Objectives: There has been slow adoption of thyroid ultrasound guidelines with adherence rates as low as 30% and no population-based studies investigating adherence to guideline-based malignancy risk assessment. We therefore evaluated the impact of adherence to the 2015 ATA guidelines or 2017 ACR-TIRADS guidelines on the quality of thyroid ultrasound reports in our healthcare region.
Methods: We reviewed 899 thyroid ultrasound reports of patients who received fine needle aspiration biopsy and were diagnosed with Bethesda III or IV nodules or thyroid cancer. Ultrasounds were reported by radiology group 1, group 2, or other groups, and were divided into pre-2018 (before guideline adherence) or 2018-onwards. Reports were given a utility score (0 to 6) based on how many relevant nodule characteristics were included.
Results: Group 1 had a pre-2018 utility score of 3.62 and 39.4% classification reporting rate, improving to 5.77 and 97.0% among 2018-onwards reports. Group 2 had a pre-2018 score of 2.8 and reporting rate of 11.5%, improving to 5.58 and 93.3%. Other radiology groups had a pre-2018 score of 2.49 and reporting rate of 32.2%, improving to 3.28 and 61.8%. Groups 1 and 2 had significantly higher utility scores and reporting rates in their 2018-onward reports when compared to other groups’ 2018-onward reports, pre-2018 group 1 reports, and pre-2018 group 2 reports.
Conclusions: Dedicated adherence to published thyroid ultrasound reporting guidelines can lead to improvements in report quality. This will reduce diagnostic ambiguity and improve clinician’s decision-making, leading to overall reductions in unnecessary FNA biopsy and diagnostic surgery.
Markus Eszlinger, Paul Stewardson, John B McIntyre, Adrian Box, Moosa Khalil, Martin Hyrcza, Konstantin Koro, Dean Ruether, Jiahui Wu, and Ralf Paschke
The aim of the study was to identify patients with NTRK fusion-positive or RET fusion/mutation-positive thyroid cancers, who could benefit from neurotrophic tyrosine kinase receptor (NTRK) or receptor tyrosine kinase (RET) inhibitors.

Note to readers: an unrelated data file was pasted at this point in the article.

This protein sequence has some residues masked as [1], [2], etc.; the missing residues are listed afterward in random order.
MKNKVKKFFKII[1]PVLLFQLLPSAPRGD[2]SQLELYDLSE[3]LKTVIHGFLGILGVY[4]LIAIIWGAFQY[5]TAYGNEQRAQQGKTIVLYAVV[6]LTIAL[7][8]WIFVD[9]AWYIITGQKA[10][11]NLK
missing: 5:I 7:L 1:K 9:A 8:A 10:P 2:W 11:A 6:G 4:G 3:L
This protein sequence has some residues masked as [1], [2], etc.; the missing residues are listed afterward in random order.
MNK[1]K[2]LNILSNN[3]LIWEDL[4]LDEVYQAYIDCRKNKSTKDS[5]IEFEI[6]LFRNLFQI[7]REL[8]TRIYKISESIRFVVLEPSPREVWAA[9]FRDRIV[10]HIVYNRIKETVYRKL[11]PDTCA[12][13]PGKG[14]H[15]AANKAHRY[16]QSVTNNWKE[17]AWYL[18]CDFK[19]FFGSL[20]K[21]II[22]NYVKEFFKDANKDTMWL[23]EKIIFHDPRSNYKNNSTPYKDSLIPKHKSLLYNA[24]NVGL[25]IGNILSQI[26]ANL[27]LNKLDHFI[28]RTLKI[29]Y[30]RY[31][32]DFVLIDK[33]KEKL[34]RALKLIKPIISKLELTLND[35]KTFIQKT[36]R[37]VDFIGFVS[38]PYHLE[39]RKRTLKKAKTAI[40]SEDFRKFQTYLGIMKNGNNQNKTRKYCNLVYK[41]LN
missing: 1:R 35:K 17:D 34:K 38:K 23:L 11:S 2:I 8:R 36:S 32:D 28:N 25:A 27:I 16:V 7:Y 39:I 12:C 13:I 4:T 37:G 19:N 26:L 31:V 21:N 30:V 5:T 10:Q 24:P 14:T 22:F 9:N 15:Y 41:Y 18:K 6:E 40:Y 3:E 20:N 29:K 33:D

Patients were identified in the Calgary prospective thyroid cancer database (N= 482). Patients were ‘pre-screened’ with clinically available MassARRAY® BRAF test, Colon Panel, Melanoma Panel, or ThyroSPEC™. Mutation-negative tumors were ‘screened’ for NTRK fusions and RET fusions/mutations with the Oncomine™ Comprehensive Assay v3 (OCAv3).
A total of 86 patients were included in 1 of 2 separate analyses. Analysis A included 42 patients with radioactive iodine (RAI)-resistant distant metastases. After pre-screening, 20 BRAF and RAS mutation-negative patients underwent OCAv3 screening, resulting in the detection of 4 patients with NTRKfusions and 4 patients with RET fusions (8/20, 40% of analyzed patients). Analysis B included 44 patients, 42 with American Thyroid Association (ATA) high and intermediate risk of recurrence and 2 with medullary thyroid carcinoma. During pre-screening, 1 patient with an NTRK fusion, 1 patient with a RET fusion, and 30 patients with BRAF mutations were identified. The remaining 9 patients received OCAv3 screening, resulting in detection of 1 patient with an NTRKfusion and 1 with a RET fusion (4/11, 36% of analyzed patients).
Our findings indicate a higher rate of NTRK fusions and RETfusions in patients with thyroid cancer with RAI-resistant distant metastases and ATA high or intermediate risk of recurrence. This highlights the importance of early screening to enable intervention with a NTRK or RET inhibitor.